He told a news conference that the victims had no travel history outside of Jamaica

The new cases bring to four the number of persons infected with the virus here. Health authorities said that the first two cases were of people who had traveled to countries where the Chikungunya virus had already been detected.

Dr. Ferguson said vector control measures have also been implemented at the commercial office of one of the affected persons as the Ministry of Health stepped up its activities to help eradicate the aedes aegypti mosquito, which also spreads dengue.

Earlier this week, the Pan American Health Organization (PAHO) said the number of new cases of the Chikungunya virus in the Caribbean increased by nearly 38,000 with the Dominican Republic having the most cases.

PAHO said that the total figure for the mosquito-borne disease had reached 513,393 cases compared with 473,523 cases a week earlier.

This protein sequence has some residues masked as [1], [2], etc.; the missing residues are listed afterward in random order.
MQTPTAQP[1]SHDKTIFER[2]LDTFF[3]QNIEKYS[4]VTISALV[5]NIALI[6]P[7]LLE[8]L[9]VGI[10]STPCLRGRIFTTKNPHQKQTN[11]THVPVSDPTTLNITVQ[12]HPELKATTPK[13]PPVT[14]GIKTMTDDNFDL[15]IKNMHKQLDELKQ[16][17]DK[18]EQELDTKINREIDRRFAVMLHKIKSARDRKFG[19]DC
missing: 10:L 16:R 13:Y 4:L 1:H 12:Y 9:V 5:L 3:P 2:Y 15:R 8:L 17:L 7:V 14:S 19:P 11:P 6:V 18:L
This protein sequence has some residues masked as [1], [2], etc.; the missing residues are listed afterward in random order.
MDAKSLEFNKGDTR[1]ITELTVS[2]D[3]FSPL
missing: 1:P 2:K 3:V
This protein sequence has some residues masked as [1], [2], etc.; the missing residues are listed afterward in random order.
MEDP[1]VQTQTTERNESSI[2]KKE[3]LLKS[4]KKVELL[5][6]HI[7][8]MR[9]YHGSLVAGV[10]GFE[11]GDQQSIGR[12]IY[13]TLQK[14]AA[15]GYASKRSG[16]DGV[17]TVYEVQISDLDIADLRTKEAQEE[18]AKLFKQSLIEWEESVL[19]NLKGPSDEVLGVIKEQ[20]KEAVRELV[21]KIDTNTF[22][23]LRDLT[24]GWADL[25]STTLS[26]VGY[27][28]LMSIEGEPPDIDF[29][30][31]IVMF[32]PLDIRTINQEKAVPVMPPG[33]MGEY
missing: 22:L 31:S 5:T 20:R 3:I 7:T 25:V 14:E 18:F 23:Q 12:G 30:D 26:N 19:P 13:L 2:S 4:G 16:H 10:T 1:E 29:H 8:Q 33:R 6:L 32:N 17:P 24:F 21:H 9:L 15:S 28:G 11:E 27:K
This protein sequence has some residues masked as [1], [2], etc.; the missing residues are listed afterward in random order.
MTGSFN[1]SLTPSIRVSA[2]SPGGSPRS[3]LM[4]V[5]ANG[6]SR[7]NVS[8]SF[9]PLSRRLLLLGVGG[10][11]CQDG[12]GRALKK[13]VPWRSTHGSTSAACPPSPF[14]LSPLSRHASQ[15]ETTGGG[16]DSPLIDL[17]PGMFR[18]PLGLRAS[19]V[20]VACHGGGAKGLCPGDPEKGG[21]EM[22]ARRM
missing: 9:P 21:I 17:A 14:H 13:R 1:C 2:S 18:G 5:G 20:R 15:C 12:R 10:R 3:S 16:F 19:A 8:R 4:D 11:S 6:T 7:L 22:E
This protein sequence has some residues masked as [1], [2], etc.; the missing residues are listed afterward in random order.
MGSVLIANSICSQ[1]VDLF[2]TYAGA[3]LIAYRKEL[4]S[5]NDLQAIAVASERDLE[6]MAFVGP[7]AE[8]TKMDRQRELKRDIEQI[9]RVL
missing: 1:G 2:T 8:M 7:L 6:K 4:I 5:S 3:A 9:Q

In total, the Caribbean countries had a total of 4, 135 suspected cases with 527 confirmed. PAHO said 35 of these cases were imported from another country.

For more:


Company gets OK for commercial UAV flights in Cayman


A Caribbean provider of unmanned aerial vehicle (UAV) services has been given permission by the U.K.’s Civil Aviation Authority (CAA) to commercially operate UAVs in the Cayman Islands.

The company AirVu will start out with photography and videography for real estate purposes but is interested in branching out in the future to other applications, including search and rescue, according to a report from the Cayman Compass.

It took AirVu a year to complete the process of obtaining approval from the CAA, which told the Cayman Compass that organizations must prove they are “fit and proper” to operate UAVs in Cayman, which is British territory.

In the U.S., the FAA prohibits commercial UAV flights and has even issued subpoenas to Realtors who violate the regulation.

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Remains of nine victims of 1978 Jonestown cult massacre found in empty Delaware funeral home

From Daily Mail UK